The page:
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Thomas gets 4 years for helping Douglas’ killer

Peggy Sue Thomas speaks with her attorney during the sentencing Friday, Feb. 15 in Island County Superior Court. Behind her, one of her daughters wipes away tears. - Jessie Stensland / The Record
Peggy Sue Thomas speaks with her attorney during the sentencing Friday, Feb. 15 in Island County Superior Court. Behind her, one of her daughters wipes away tears.
— image credit: Jessie Stensland / The Record

A dramatic scene unfolded inside Island County Superior Court Monday morning at the sentencing hearing of a former beauty queen who became a celebrity after being suspected of murder.

A line of TV cameras pursued 47-year-old Peggy Sue Thomas as she entered court. A crew from NBC’s Dateline filmed her every move inside the court as famous crime writer Ann Rule watched from the audience.

Judge Alan Hancock sentenced Peggy Sue Thomas to four years in prison, which was the recommended sentence and the maximum he could impose. Thomas pleaded guilty to rendering criminal assistance in the first degree as part of a plea bargain last month, just days before she was set to go to trial for the murder of 32-year-old Russel Douglas.

Thomas’ former boyfriend, James Huden, was sentenced last year to 80 years in prison for shooting Douglas in the head on remote Wahl Road near Freeland two days after Christmas of 2003.

Thomas remained silent in court, but became emotional at the start of the hearing as she spoke with her two daughters. In the end, a corrections deputy searched her in court and took her away to jail.

Under her plea, Thomas admitted to helping Huden after the murder was committed, yet the judge made it clear that he felt Thomas was involved in the murder. He emphasized that Thomas was the only connection between Douglas and James Huden. Thomas worked as a hairdresser with Douglas’ estranged wife, Brenna, in Langley. Jessie Stensland | Peggy Sue Thomas is searched before she is taken away to serve a four-year prison sentence. She pleaded guilty to rendering criminal assistance in the first degree in the murder of Russel Douglas.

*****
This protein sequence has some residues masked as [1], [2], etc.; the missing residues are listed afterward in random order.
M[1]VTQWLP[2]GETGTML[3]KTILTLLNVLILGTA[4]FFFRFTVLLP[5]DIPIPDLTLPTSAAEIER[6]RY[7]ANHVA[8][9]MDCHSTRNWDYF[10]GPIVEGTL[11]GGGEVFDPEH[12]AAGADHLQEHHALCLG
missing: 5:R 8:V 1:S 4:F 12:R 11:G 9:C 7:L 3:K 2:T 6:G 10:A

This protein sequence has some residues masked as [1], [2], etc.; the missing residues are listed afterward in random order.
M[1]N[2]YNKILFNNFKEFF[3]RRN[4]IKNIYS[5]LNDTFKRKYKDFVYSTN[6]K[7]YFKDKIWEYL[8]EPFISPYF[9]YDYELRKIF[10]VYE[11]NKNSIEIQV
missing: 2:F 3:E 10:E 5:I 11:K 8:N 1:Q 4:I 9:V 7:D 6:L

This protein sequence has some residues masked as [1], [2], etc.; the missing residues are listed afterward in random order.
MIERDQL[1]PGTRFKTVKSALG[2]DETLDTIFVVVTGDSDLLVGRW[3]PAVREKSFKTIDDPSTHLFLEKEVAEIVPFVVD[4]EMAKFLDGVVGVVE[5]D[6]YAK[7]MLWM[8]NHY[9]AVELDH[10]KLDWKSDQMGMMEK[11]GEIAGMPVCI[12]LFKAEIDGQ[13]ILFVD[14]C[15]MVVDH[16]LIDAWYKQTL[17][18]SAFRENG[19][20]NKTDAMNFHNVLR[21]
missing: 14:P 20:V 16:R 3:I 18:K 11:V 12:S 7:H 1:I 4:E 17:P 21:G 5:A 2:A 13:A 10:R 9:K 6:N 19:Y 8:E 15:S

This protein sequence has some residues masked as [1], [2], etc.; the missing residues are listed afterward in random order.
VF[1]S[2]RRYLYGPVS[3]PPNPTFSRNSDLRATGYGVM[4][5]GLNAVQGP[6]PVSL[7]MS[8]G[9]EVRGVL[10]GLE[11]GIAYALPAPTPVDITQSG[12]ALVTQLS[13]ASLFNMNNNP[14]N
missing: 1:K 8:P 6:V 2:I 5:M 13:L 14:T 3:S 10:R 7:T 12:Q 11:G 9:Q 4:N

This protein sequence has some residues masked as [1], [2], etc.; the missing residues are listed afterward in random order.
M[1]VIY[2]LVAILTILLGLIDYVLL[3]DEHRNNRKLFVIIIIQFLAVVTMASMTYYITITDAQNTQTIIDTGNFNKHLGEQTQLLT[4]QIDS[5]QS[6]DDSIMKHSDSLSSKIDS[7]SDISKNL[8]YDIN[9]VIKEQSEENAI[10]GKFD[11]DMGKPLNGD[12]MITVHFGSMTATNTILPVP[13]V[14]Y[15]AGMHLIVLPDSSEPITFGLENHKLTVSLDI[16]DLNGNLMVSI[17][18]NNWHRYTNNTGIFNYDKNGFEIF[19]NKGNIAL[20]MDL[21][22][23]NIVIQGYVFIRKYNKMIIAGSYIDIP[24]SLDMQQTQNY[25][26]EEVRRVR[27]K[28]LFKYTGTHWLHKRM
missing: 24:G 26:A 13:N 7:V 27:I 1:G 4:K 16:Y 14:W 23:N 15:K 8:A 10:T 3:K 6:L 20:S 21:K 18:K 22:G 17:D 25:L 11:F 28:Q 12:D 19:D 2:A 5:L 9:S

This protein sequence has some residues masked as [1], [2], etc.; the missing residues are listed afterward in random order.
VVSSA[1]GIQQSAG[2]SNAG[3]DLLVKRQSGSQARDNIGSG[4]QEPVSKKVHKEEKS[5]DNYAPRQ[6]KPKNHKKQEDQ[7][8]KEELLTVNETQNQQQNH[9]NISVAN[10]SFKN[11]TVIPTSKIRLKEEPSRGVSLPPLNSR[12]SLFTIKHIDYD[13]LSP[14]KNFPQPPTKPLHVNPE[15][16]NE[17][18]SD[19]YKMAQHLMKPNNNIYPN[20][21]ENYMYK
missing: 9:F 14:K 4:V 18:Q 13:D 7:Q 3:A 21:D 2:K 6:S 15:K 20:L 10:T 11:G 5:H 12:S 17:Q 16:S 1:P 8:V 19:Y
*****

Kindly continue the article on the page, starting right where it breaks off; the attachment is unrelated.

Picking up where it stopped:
The judge urged that Thomas come forward with the truth about how and why Douglas was killed.

“Peggy Thomas has it within her power to alleviate the suffering of the family and friends of Russel Douglas, at least to some extent, by telling everything she knows about this terrible crime and what led up to it,” he said. “… I call on her to give a full account of what she knows.”

Jim Douglas, the victim’s father, appeared via Skype. He read a statement from his son, Matthew, who described Thomas as the one who set the murder in motion.

“The irony here is that Jim Huden is her greatest still-living victim as he bears the fullest measure of her calculated deed,” he said.

Jim Douglas said the four-year sentence wasn’t enough, but the family understood the risks of going to trial. He also urged Thomas to explain what she knows. He said the case was “a story so bizarre the truth has been muddled if not lost.”

He poked at the former Ms. Washington for “all that fine plastic surgery” and conjecture that she won’t have a fun time in prison.

Douglas’ mother and stepfather, Gail and Bob O’Neil, also spoke in court. They both described Douglas as a good man. Gail said Thomas was manipulated into thinking Douglas was a bad man by Brenna; she said they had “a tragic mess of a marriage.” She also implored Thomas to confess everything she knows about the crime.

In what Island County Prosecutor Greg Banks characterized as a “somewhat odd” move, defense attorney Craig Platt gave a lengthy PowerPoint presentation aimed at showing that Thomas was innocent of any involvement in the killing. He went through inconsistencies in the evidence against his client and criticized the investigation.

Platt said his head would explode if he ever again hears the story of how Thomas lured Douglas to his death with the promise of a gift for his wife. He presented evidence that he argued showed Thomas gave her the gift before Christmas.

For the first time, Platt pointed a finger at Brenna Douglas and questioned why she wasn’t on trial.

He described her as a disgruntled and estranged wife who hated her husband, saying that was a motive for murder. He said Huden told a friend he wanted to kill someone just to see what it felt like.

“Isn’t it possible that the nut job Jim Huden and the disgruntled wife Brenna somehow in this day in age find a way to communicate without using smoke signals through Peggy?” he said.

“Who’s to say it wasn’t just those two?” he added. “Where’s Brenna? She’s not here.”

Platt described Thomas as an upstanding citizen. He said she was a jet mechanic in the Navy, a hairdresser a limo driver and also a great mother.

“She’s not this headline-grabbing siren, this Lorelei who lures men to their death,” he said.

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